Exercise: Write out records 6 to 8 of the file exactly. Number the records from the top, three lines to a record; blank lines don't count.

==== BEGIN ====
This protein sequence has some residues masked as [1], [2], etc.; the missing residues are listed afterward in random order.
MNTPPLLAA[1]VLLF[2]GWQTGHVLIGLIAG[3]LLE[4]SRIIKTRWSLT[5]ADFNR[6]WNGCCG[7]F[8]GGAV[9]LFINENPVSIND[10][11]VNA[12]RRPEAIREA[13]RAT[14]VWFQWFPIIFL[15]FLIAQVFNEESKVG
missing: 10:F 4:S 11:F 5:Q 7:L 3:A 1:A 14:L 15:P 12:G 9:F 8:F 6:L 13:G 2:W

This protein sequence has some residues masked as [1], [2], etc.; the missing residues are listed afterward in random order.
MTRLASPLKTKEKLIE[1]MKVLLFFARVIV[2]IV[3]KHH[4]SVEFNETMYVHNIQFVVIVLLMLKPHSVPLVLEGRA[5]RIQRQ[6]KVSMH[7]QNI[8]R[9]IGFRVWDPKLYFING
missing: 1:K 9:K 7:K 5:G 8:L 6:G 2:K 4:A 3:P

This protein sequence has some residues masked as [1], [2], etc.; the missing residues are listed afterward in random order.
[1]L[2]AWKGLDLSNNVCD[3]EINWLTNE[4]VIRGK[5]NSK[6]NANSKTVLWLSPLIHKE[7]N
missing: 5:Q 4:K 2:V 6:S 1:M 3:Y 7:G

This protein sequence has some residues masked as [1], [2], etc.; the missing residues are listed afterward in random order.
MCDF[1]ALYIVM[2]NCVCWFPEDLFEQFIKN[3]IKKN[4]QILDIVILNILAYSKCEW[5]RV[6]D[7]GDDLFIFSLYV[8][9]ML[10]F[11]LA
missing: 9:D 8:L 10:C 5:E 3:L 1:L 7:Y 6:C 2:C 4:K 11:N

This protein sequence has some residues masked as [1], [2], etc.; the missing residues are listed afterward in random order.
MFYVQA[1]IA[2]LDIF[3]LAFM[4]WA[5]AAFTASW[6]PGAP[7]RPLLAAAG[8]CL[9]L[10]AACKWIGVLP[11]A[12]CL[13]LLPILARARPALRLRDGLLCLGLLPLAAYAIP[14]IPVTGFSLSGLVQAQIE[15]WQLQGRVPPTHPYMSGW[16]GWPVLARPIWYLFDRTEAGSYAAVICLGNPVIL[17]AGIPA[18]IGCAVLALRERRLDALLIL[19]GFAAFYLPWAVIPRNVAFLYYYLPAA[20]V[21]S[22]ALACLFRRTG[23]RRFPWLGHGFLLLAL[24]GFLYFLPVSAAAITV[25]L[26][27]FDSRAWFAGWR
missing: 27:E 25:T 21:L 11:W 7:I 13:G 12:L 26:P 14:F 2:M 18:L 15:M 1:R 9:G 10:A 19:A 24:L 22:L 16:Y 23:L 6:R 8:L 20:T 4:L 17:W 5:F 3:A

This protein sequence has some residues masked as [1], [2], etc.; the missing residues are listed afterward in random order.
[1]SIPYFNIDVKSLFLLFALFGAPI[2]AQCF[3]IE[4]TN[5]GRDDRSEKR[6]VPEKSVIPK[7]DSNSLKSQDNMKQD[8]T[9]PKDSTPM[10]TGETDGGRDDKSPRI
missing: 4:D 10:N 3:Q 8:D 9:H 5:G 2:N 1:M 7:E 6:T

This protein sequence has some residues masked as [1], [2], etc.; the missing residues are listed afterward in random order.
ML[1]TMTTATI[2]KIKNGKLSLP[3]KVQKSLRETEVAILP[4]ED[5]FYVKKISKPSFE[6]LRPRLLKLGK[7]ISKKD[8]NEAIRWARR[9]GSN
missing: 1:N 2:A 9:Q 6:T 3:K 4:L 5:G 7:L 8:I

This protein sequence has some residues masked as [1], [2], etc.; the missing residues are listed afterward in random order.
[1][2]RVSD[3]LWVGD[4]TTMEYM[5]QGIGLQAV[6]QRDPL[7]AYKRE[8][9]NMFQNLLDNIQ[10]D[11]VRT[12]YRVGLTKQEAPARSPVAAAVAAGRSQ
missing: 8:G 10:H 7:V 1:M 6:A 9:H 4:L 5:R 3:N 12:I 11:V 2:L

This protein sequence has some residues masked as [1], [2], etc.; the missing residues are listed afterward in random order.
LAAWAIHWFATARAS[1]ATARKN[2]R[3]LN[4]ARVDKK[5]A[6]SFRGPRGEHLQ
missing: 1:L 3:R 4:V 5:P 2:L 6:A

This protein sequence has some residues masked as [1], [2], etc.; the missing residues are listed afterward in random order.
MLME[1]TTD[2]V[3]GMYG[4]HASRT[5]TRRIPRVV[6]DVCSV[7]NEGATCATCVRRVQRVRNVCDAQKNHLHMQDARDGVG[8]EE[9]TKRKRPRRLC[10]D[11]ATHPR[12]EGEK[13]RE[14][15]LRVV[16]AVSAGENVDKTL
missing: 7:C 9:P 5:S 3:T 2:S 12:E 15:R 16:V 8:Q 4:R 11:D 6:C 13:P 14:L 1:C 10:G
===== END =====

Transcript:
This protein sequence has some residues masked as [1], [2], etc.; the missing residues are listed afterward in random order.
[1]SIPYFNIDVKSLFLLFALFGAPI[2]AQCF[3]IE[4]TN[5]GRDDRSEKR[6]VPEKSVIPK[7]DSNSLKSQDNMKQD[8]T[9]PKDSTPM[10]TGETDGGRDDKSPRI
missing: 4:D 10:N 3:Q 8:D 9:H 5:G 2:N 1:M 7:E 6:T

This protein sequence has some residues masked as [1], [2], etc.; the missing residues are listed afterward in random order.
ML[1]TMTTATI[2]KIKNGKLSLP[3]KVQKSLRETEVAILP[4]ED[5]FYVKKISKPSFE[6]LRPRLLKLGK[7]ISKKD[8]NEAIRWARR[9]GSN
missing: 1:N 2:A 9:Q 6:T 3:K 4:L 5:G 7:L 8:I

This protein sequence has some residues masked as [1], [2], etc.; the missing residues are listed afterward in random order.
[1][2]RVSD[3]LWVGD[4]TTMEYM[5]QGIGLQAV[6]QRDPL[7]AYKRE[8][9]NMFQNLLDNIQ[10]D[11]VRT[12]YRVGLTKQEAPARSPVAAAVAAGRSQ
missing: 8:G 10:H 7:V 1:M 6:A 9:H 4:L 5:R 3:N 12:I 11:V 2:L